Gatwick Airport has accused Heathrow Airport of having a £6 billion ($9.2 billion) black hole in its expansion plans after it was confirmed the UK government will not pay for required road and rail improvements.
The government’s transport minister, Robert Goodwill, told parliament that the airports will be responsible for any surface access improvements required with expansion.
As part of Heathrow’s plans, it would be required to spend about £6 billion on road and rail work, including re-routing the M25 motorway into a tunnel under the airport.
Goodwill told parliament: “In terms of surface access proposals, the government has been clear that it expects the scheme promoter to meet the cost of any surface access proposals that are required as a direct result of airport expansion and from which they will directly benefit.”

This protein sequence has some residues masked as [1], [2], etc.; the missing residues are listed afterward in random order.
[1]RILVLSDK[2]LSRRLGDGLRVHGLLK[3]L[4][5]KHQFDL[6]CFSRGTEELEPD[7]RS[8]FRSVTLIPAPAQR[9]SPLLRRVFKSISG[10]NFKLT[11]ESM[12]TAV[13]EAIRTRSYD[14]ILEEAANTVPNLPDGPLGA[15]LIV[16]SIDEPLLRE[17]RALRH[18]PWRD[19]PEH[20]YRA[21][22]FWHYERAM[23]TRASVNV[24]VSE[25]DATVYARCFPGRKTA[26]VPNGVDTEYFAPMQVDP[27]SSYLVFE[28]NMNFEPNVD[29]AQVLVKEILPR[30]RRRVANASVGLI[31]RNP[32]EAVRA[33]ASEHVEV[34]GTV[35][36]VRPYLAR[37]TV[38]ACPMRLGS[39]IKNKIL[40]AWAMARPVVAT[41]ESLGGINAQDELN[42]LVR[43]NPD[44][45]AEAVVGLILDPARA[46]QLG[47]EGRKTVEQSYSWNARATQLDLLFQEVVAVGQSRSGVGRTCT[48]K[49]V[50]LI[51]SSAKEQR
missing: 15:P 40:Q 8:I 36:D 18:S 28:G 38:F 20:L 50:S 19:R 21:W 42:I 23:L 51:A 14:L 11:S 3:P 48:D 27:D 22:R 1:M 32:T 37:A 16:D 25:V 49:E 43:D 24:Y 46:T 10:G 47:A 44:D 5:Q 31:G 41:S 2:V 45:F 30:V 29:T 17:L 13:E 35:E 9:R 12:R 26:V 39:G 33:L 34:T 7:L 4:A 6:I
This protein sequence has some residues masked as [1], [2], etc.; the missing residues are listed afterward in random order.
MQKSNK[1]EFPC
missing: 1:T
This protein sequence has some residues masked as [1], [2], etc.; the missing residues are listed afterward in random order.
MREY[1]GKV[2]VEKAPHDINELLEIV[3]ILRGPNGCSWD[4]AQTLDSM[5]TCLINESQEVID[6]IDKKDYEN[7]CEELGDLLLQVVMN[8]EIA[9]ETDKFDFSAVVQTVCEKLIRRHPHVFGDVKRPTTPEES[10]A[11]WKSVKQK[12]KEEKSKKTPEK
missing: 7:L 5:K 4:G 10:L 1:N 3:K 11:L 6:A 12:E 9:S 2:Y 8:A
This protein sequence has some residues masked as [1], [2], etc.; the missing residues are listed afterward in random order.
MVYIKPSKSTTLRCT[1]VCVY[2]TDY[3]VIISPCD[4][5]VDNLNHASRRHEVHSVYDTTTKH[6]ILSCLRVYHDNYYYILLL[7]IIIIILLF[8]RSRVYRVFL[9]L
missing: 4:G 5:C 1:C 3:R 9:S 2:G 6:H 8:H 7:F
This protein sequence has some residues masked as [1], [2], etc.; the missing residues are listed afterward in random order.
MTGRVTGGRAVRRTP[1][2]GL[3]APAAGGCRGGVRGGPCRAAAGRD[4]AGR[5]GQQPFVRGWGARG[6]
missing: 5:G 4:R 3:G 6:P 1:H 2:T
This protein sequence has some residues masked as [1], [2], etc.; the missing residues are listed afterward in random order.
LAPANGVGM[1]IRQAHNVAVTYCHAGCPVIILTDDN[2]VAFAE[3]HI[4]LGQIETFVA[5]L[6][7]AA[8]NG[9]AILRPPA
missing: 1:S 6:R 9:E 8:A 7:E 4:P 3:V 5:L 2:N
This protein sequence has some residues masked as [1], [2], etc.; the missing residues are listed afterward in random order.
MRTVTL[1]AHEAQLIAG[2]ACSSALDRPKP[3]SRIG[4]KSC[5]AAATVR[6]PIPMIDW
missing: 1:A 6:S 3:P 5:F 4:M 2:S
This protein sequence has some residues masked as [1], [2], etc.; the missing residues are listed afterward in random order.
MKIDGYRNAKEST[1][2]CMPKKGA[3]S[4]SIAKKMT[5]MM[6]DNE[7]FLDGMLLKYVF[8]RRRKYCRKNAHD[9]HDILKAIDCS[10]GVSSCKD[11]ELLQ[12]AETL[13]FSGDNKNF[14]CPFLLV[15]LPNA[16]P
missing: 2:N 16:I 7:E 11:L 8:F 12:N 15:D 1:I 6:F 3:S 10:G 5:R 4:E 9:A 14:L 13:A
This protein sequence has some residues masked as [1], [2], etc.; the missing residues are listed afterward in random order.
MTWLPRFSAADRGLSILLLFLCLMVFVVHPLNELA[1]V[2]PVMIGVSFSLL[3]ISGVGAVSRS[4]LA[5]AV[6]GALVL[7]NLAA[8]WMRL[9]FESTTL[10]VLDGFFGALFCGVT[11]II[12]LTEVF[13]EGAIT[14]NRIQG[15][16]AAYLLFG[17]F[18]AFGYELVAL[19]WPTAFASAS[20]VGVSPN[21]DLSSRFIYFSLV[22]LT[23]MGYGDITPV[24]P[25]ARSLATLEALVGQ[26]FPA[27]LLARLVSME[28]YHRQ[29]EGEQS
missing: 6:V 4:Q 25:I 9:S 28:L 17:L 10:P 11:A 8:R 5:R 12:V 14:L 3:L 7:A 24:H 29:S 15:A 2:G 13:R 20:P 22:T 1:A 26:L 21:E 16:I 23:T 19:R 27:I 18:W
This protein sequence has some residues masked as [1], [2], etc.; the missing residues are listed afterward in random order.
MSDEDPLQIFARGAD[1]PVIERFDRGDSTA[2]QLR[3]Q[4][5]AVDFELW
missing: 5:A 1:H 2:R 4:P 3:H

The two airports are trying to convince the government they should have a runway instead of the other. In July, the government appointed Airports Commission recommended Heathrow should have a third runway. In response, Gatwick, seeking a second runway (expansion picture above) has been saying it will deliver it cheaper and easier. The government is expected to formally respond to the Airports Commission by the end of the year.
Gatwick Airport chief executive officer, Stewart Wingate, says: “There is now a £6 billion black hole at the heart of Heathrow’s plans. Heathrow has said it won’t meet the bill and now the government has done the same. As we approach a decision on expansion, Heathrow owes taxpayers, passengers, airlines and government an explanation of how they plan to meet it as this cost increase alone is almost the entire cost of the Gatwick scheme.”